The population of endangered piping plovers at Kouchibouguac National Park is doing well with at least six chicks hatched so far this season, according to staff.

The small shorebirds, which return every year, were first spotted at the eastern New Brunswick park in mid-April, said Diane Amirault-Langlais, the park's resource conservation manager.

"We have eight pairs that we ended up spotting since they first started arriving to the park," she said.

"Five of those pairs ended up nesting and three of those nests have already hatched so we actually have six young chicks on the beach."

Piping plovers are extremely rare in New Brunswick and their population is on the decline.

In 2012, 111 adult piping plovers were counted across the province, representing a 15-per-cent decrease from the previous year.

There are only about 381 adult birds in all of Atlantic Canada and Quebec, said Amirault-Langlais.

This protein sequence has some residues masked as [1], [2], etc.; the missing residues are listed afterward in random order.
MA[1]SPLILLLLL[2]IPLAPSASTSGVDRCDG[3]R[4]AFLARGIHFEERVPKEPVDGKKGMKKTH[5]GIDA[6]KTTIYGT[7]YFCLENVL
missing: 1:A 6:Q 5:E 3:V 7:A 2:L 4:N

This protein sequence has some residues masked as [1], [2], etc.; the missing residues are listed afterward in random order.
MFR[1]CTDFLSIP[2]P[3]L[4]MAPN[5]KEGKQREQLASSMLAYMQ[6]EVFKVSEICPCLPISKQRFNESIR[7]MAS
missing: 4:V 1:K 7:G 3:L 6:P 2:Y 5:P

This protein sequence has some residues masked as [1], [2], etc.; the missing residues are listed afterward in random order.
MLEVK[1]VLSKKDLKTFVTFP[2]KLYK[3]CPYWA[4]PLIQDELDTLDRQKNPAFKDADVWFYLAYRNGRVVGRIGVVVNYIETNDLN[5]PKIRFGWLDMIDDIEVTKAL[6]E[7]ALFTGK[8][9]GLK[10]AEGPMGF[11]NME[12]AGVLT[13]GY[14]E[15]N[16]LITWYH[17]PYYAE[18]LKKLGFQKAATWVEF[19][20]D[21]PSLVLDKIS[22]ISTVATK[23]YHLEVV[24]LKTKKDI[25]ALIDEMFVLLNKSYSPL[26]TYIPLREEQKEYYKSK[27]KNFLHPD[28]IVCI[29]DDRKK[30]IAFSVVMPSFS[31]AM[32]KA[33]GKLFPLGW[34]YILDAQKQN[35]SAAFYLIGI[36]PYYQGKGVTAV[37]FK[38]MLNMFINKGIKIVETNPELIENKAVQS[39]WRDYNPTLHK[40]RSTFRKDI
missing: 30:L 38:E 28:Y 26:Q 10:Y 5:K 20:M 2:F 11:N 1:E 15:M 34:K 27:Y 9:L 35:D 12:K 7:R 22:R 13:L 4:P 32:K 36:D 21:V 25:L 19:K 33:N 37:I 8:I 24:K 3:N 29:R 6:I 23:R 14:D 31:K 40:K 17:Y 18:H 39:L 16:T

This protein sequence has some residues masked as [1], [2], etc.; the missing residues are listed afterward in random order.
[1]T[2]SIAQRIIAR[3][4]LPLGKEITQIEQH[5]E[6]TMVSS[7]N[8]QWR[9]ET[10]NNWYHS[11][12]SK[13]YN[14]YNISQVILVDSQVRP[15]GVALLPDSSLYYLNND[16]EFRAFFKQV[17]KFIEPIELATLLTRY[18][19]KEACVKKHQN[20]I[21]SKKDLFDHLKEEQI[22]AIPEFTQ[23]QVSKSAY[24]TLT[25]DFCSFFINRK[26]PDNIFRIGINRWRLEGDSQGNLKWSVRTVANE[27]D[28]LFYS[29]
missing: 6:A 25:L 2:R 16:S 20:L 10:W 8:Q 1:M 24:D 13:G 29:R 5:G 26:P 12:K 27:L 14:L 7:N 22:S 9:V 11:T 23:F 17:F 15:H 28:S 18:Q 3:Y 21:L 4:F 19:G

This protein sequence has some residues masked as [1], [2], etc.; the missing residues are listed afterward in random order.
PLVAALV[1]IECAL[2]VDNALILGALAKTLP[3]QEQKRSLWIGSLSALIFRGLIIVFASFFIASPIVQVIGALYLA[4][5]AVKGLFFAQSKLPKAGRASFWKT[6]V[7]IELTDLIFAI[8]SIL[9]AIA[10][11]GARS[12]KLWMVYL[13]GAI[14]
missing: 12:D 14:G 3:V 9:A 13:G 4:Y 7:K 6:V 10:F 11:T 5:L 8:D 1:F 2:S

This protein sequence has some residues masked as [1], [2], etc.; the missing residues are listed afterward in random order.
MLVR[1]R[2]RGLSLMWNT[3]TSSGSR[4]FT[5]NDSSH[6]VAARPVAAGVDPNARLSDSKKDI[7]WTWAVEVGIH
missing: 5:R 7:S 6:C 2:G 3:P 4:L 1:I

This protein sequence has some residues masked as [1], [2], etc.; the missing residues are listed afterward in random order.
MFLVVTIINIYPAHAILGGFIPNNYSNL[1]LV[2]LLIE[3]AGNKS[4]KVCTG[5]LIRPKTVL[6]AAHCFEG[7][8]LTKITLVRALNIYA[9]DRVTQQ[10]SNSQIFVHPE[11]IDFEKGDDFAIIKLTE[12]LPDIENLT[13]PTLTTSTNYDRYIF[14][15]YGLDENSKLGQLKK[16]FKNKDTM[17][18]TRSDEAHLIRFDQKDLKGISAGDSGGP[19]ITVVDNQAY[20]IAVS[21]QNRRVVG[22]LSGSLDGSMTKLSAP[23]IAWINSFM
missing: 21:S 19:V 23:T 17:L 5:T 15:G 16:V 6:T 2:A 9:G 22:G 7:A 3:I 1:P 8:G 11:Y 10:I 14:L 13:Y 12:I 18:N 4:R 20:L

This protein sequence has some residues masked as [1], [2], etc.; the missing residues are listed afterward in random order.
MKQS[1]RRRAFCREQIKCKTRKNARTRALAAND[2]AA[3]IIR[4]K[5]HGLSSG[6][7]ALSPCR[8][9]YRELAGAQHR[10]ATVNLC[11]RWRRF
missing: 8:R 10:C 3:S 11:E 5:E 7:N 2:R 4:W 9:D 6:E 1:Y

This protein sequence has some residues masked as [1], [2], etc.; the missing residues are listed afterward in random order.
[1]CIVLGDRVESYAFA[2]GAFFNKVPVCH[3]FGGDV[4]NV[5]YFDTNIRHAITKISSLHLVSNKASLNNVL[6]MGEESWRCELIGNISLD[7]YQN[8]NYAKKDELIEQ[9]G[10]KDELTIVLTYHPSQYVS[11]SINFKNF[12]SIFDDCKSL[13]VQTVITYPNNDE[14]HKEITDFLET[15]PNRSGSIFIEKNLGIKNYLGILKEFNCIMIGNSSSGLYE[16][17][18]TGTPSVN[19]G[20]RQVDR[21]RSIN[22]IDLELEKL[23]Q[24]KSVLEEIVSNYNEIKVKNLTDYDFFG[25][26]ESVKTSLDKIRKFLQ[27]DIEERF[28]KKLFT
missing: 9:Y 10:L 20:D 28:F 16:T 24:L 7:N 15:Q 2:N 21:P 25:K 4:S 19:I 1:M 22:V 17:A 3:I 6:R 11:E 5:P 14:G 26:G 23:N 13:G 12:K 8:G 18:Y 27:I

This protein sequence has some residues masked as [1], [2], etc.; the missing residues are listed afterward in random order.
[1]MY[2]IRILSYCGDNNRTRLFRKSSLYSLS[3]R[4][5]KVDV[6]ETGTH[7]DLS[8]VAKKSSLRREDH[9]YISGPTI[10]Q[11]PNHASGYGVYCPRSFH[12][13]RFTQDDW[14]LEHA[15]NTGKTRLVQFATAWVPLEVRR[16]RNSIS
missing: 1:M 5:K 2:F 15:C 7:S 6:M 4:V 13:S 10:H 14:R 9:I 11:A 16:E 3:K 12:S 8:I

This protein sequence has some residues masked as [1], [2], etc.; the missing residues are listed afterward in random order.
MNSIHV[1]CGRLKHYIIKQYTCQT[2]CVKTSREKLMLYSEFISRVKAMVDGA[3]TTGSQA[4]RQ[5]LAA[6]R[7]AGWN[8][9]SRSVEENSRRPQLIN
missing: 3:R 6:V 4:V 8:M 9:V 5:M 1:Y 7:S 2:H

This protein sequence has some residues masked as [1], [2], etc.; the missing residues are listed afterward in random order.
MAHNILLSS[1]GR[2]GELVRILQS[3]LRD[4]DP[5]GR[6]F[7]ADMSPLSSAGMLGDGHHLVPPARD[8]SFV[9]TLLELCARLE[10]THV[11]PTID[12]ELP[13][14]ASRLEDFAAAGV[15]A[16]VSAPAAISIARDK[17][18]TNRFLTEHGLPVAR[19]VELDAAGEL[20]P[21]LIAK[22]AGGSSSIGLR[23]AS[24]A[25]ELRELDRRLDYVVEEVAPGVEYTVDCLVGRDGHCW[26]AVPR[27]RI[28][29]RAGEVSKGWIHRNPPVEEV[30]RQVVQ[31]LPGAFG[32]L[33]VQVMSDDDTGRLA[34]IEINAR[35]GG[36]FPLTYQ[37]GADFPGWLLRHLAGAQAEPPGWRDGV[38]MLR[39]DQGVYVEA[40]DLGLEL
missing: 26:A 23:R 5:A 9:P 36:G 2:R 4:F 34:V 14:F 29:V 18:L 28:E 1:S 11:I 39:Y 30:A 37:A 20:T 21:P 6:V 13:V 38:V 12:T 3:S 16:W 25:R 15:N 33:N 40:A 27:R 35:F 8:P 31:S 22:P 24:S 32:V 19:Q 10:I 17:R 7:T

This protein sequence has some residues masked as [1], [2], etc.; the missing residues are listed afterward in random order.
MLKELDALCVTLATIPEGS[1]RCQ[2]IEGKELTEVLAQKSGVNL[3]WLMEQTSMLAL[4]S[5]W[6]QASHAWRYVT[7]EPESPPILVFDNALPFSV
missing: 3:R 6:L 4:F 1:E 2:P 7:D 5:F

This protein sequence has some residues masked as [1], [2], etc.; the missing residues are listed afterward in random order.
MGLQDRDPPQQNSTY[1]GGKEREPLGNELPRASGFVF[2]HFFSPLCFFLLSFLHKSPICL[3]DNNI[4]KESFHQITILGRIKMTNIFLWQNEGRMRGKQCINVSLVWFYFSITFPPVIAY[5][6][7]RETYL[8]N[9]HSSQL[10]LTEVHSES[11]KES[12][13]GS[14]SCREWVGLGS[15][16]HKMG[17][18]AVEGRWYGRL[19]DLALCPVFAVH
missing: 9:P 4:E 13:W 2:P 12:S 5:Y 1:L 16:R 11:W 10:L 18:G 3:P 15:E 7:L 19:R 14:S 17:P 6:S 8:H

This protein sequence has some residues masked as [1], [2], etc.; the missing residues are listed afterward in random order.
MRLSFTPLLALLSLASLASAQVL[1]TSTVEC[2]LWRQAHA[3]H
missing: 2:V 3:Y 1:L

It takes 28 days before the chicks can fly, so a section of the beach around the nests has been closed off to protect them, she said.

Staff are monitoring the situation and once the chicks have taken flight, the closed areas will be reopened.

To ensure the piping plovers have a successful breeding season, domestic animals are not being allowed on the beaches either.

Piping plovers are extremely vulnerable to disturbances such as dogs and human activities which may cause the birds to abandon breeding territories and nests.

Breeding season is from mid-April until August.